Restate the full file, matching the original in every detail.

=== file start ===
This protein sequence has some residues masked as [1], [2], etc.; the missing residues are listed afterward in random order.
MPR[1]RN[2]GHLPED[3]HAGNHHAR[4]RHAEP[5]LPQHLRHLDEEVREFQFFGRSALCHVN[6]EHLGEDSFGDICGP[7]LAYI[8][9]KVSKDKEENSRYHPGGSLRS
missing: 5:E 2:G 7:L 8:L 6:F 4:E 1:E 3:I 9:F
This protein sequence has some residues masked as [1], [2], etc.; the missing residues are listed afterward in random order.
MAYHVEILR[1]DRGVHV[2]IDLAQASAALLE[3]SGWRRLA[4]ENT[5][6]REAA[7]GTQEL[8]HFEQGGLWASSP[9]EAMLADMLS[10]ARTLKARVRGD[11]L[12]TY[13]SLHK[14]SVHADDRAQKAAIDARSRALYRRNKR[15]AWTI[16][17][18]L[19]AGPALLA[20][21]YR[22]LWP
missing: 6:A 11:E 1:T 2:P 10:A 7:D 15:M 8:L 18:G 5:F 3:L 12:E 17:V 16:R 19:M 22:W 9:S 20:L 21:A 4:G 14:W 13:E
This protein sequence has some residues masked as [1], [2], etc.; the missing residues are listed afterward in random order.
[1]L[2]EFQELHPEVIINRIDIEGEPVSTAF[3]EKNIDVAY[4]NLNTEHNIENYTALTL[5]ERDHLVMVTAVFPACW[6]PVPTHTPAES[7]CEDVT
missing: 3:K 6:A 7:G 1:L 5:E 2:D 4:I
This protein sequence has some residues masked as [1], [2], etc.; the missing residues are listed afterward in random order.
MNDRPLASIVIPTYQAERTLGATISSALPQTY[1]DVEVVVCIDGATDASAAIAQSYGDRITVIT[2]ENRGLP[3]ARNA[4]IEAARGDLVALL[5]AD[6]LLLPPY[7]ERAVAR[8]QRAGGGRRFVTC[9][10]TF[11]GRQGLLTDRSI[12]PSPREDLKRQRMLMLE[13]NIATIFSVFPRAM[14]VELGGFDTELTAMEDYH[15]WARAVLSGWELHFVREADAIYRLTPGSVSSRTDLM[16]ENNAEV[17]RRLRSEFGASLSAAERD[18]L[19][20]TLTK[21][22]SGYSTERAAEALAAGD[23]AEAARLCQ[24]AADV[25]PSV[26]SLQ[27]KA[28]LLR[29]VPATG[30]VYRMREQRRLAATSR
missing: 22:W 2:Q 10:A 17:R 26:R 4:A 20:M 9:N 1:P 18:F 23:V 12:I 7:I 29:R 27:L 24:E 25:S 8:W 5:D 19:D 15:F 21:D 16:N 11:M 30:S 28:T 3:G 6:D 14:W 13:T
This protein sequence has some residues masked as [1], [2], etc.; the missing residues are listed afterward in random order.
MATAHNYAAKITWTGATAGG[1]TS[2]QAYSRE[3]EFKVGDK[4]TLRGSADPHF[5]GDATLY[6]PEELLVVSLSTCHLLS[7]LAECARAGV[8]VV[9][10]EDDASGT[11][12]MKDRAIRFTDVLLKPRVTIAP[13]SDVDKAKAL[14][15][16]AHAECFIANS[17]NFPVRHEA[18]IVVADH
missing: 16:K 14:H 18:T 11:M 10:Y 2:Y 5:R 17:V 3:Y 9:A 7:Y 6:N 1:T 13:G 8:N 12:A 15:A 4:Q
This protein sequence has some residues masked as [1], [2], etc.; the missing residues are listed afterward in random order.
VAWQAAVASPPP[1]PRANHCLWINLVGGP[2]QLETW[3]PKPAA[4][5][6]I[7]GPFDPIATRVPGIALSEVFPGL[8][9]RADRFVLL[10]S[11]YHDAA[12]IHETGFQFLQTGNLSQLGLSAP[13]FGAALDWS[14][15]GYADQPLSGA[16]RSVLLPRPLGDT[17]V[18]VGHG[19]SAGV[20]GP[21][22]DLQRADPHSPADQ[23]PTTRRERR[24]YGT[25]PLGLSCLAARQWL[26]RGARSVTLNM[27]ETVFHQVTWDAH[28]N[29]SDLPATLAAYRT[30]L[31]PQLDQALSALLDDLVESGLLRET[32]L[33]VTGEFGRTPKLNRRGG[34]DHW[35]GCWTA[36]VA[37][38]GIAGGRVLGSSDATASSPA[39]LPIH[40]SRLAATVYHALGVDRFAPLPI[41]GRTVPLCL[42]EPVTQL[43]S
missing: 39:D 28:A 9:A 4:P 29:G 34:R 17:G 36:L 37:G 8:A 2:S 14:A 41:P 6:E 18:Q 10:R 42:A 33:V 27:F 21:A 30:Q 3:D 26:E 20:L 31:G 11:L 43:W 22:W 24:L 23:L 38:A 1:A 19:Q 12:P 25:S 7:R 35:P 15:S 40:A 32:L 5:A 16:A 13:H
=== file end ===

This protein sequence has some residues masked as [1], [2], etc.; the missing residues are listed afterward in random order.
MPR[1]RN[2]GHLPED[3]HAGNHHAR[4]RHAEP[5]LPQHLRHLDEEVREFQFFGRSALCHVN[6]EHLGEDSFGDICGP[7]LAYI[8][9]KVSKDKEENSRYHPGGSLRS
missing: 5:E 2:G 7:L 8:L 6:F 4:E 1:E 3:I 9:F
This protein sequence has some residues masked as [1], [2], etc.; the missing residues are listed afterward in random order.
MAYHVEILR[1]DRGVHV[2]IDLAQASAALLE[3]SGWRRLA[4]ENT[5][6]REAA[7]GTQEL[8]HFEQGGLWASSP[9]EAMLADMLS[10]ARTLKARVRGD[11]L[12]TY[13]SLHK[14]SVHADDRAQKAAIDARSRALYRRNKR[15]AWTI[16][17][18]L[19]AGPALLA[20][21]YR[22]LWP
missing: 6:A 11:E 1:T 2:P 10:A 7:D 15:M 8:L 18:G 5:F 3:L 12:E 17:V 16:R 19:M 22:W 9:S 20:L 21:A 4:G 14:W 13:E
This protein sequence has some residues masked as [1], [2], etc.; the missing residues are listed afterward in random order.
[1]L[2]EFQELHPEVIINRIDIEGEPVSTAF[3]EKNIDVAY[4]NLNTEHNIENYTALTL[5]ERDHLVMVTAVFPACW[6]PVPTHTPAES[7]CEDVT
missing: 3:K 6:A 7:G 1:L 5:E 2:D 4:I
This protein sequence has some residues masked as [1], [2], etc.; the missing residues are listed afterward in random order.
MNDRPLASIVIPTYQAERTLGATISSALPQTY[1]DVEVVVCIDGATDASAAIAQSYGDRITVIT[2]ENRGLP[3]ARNA[4]IEAARGDLVALL[5]AD[6]LLLPPY[7]ERAVAR[8]QRAGGGRRFVTC[9][10]TF[11]GRQGLLTDRSI[12]PSPREDLKRQRMLMLE[13]NIATIFSVFPRAM[14]VELGGFDTELTAMEDYH[15]WARAVLSGWELHFVREADAIYRLTPGSVSSRTDLM[16]ENNAEV[17]RRLRSEFGASLSAAERD[18]L[19][20]TLTK[21][22]SGYSTERAAEALAAGD[23]AEAARLCQ[24]AADV[25]PSV[26]SLQ[27]KA[28]LLR[29]VPATG[30]VYRMREQRRLAATSR
missing: 22:W 2:Q 10:A 17:R 26:R 4:A 20:M 9:N 1:P 18:F 23:V 12:I 7:I 29:R 27:L 24:E 25:S 8:W 5:D 19:D 15:F 21:D 16:N 11:M 30:S 28:T 3:G 6:D 14:W 13:T
This protein sequence has some residues masked as [1], [2], etc.; the missing residues are listed afterward in random order.
MATAHNYAAKITWTGATAGG[1]TS[2]QAYSRE[3]EFKVGDK[4]TLRGSADPHF[5]GDATLY[6]PEELLVVSLSTCHLLS[7]LAECARAGV[8]VV[9][10]EDDASGT[11][12]MKDRAIRFTDVLLKPRVTIAP[13]SDVDKAKAL[14][15][16]AHAECFIANS[17]NFPVRHEA[18]IVVADH
missing: 16:K 14:H 18:T 11:M 10:Y 2:Y 5:R 17:V 3:Y 9:A 7:Y 6:N 1:T 13:G 8:N 12:A 15:A 4:Q
This protein sequence has some residues masked as [1], [2], etc.; the missing residues are listed afterward in random order.
VAWQAAVASPPP[1]PRANHCLWINLVGGP[2]QLETW[3]PKPAA[4][5][6]I[7]GPFDPIATRVPGIALSEVFPGL[8][9]RADRFVLL[10]S[11]YHDAA[12]IHETGFQFLQTGNLSQLGLSAP[13]FGAALDWS[14][15]GYADQPLSGA[16]RSVLLPRPLGDT[17]V[18]VGHG[19]SAGV[20]GP[21][22]DLQRADPHSPADQ[23]PTTRRERR[24]YGT[25]PLGLSCLAARQWL[26]RGARSVTLNM[27]ETVFHQVTWDAH[28]N[29]SDLPATLAAYRT[30]L[31]PQLDQALSALLDDLVESGLLRET[32]L[33]VTGEFGRTPKLNRRGG[34]DHW[35]GCWTA[36]VA[37][38]GIAGGRVLGSSDATASSPA[39]LPIH[40]SRLAATVYHALGVDRFAPLPI[41]GRTVPLCL[42]EPVTQL[43]S
missing: 39:D 28:A 9:A 4:P 29:G 34:R 17:G 36:L 37:G 8:A 2:S 14:A 41:P 6:E 18:Q 10:R 42:A 33:V 27:F 21:A 30:Q 3:D 26:E 20:L 31:G 11:L 43:W 22:W 24:L 23:L 38:A 1:A 19:Q 12:P 25:S 7:R 35:P 15:S 40:A 32:L 5:A 16:A 13:H